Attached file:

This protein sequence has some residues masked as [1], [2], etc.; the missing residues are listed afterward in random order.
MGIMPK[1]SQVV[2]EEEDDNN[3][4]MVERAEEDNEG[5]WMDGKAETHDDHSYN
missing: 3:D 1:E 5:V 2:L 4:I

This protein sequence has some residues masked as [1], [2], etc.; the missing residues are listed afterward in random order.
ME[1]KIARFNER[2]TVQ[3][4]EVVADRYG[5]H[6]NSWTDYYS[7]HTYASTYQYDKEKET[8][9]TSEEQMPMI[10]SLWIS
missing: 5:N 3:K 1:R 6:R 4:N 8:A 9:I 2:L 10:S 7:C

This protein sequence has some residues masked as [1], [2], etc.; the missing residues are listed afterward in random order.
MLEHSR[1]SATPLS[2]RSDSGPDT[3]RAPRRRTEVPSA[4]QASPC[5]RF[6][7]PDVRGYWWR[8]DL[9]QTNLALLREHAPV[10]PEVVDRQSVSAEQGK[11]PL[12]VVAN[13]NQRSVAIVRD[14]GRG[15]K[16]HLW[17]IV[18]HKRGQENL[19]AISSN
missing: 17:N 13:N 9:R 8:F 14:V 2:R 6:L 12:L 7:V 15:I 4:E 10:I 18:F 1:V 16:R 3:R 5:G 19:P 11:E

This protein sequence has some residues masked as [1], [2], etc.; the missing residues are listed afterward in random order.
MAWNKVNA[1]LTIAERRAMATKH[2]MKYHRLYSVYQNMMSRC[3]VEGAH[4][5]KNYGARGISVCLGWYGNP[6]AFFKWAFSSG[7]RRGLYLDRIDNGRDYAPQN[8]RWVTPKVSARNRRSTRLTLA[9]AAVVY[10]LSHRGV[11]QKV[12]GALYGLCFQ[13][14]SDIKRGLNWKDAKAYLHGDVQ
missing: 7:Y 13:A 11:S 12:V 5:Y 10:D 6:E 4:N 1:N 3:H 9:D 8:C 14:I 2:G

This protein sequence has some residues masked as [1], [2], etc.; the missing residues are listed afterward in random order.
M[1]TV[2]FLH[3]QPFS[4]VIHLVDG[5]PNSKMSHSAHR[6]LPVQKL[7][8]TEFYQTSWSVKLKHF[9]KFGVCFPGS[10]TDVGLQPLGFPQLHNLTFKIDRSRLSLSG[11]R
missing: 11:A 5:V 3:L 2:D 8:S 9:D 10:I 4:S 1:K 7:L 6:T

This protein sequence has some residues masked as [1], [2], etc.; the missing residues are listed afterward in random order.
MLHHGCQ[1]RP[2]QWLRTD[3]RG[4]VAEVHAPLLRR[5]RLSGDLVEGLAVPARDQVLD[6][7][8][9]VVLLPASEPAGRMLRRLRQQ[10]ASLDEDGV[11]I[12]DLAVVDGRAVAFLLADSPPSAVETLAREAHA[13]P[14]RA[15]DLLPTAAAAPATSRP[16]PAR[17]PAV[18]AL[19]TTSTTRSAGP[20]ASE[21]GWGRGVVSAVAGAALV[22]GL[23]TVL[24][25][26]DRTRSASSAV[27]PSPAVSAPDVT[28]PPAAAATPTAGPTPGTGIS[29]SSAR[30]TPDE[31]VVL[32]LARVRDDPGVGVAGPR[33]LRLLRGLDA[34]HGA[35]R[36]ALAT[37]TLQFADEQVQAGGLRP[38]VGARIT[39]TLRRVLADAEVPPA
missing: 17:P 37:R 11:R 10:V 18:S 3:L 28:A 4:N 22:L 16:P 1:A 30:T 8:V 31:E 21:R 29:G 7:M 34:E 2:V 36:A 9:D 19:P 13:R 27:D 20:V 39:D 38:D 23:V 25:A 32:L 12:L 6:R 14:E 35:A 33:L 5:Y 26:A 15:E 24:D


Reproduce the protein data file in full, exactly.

This protein sequence has some residues masked as [1], [2], etc.; the missing residues are listed afterward in random order.
MGIMPK[1]SQVV[2]EEEDDNN[3][4]MVERAEEDNEG[5]WMDGKAETHDDHSYN
missing: 3:D 1:E 5:V 2:L 4:I

This protein sequence has some residues masked as [1], [2], etc.; the missing residues are listed afterward in random order.
ME[1]KIARFNER[2]TVQ[3][4]EVVADRYG[5]H[6]NSWTDYYS[7]HTYASTYQYDKEKET[8][9]TSEEQMPMI[10]SLWIS
missing: 5:N 3:K 1:R 6:R 4:N 8:A 9:I 2:L 10:S 7:C

This protein sequence has some residues masked as [1], [2], etc.; the missing residues are listed afterward in random order.
MLEHSR[1]SATPLS[2]RSDSGPDT[3]RAPRRRTEVPSA[4]QASPC[5]RF[6][7]PDVRGYWWR[8]DL[9]QTNLALLREHAPV[10]PEVVDRQSVSAEQGK[11]PL[12]VVAN[13]NQRSVAIVRD[14]GRG[15]K[16]HLW[17]IV[18]HKRGQENL[19]AISSN
missing: 17:N 13:N 9:R 8:F 14:V 2:R 6:L 12:L 7:V 15:I 4:E 10:I 18:F 1:V 16:R 3:R 5:G 19:P 11:E

This protein sequence has some residues masked as [1], [2], etc.; the missing residues are listed afterward in random order.
MAWNKVNA[1]LTIAERRAMATKH[2]MKYHRLYSVYQNMMSRC[3]VEGAH[4][5]KNYGARGISVCLGWYGNP[6]AFFKWAFSSG[7]RRGLYLDRIDNGRDYAPQN[8]RWVTPKVSARNRRSTRLTLA[9]AAVVY[10]LSHRGV[11]QKV[12]GALYGLCFQ[13][14]SDIKRGLNWKDAKAYLHGDVQ
missing: 7:Y 13:A 11:S 12:V 5:Y 10:D 6:E 4:N 1:N 3:H 9:D 8:C 14:I 2:G

This protein sequence has some residues masked as [1], [2], etc.; the missing residues are listed afterward in random order.
M[1]TV[2]FLH[3]QPFS[4]VIHLVDG[5]PNSKMSHSAHR[6]LPVQKL[7][8]TEFYQTSWSVKLKHF[9]KFGVCFPGS[10]TDVGLQPLGFPQLHNLTFKIDRSRLSLSG[11]R
missing: 11:A 5:V 3:L 2:D 8:S 9:D 10:I 4:S 1:K 7:L 6:T

This protein sequence has some residues masked as [1], [2], etc.; the missing residues are listed afterward in random order.
MLHHGCQ[1]RP[2]QWLRTD[3]RG[4]VAEVHAPLLRR[5]RLSGDLVEGLAVPARDQVLD[6][7][8][9]VVLLPASEPAGRMLRRLRQQ[10]ASLDEDGV[11]I[12]DLAVVDGRAVAFLLADSPPSAVETLAREAHA[13]P[14]RA[15]DLLPTAAAAPATSRP[16]PAR[17]PAV[18]AL[19]TTSTTRSAGP[20]ASE[21]GWGRGVVSAVAGAALV[22]GL[23]TVL[24][25][26]DRTRSASSAV[27]PSPAVSAPDVT[28]PPAAAATPTAGPTPGTGIS[29]SSAR[30]TPDE[31]VVL[32]LARVRDDPGVGVAGPR[33]LRLLRGLDA[34]HGA[35]R[36]ALAT[37]TLQFADEQVQAGGLRP[38]VGARIT[39]TLRRVLADAEVPPA
missing: 17:P 37:R 11:R 10:V 18:S 3:L 28:A 4:N 22:L 16:P 1:A 30:T 8:V 31:E 21:R 29:G 7:M 34:E 2:V 36:A 9:D 19:P 13:R 27:D 20:V 39:D 38:D 23:V 25:A 32:L 12:L 6:R 14:E 35:A 33:L 5:Y 26:A 15:E 24:D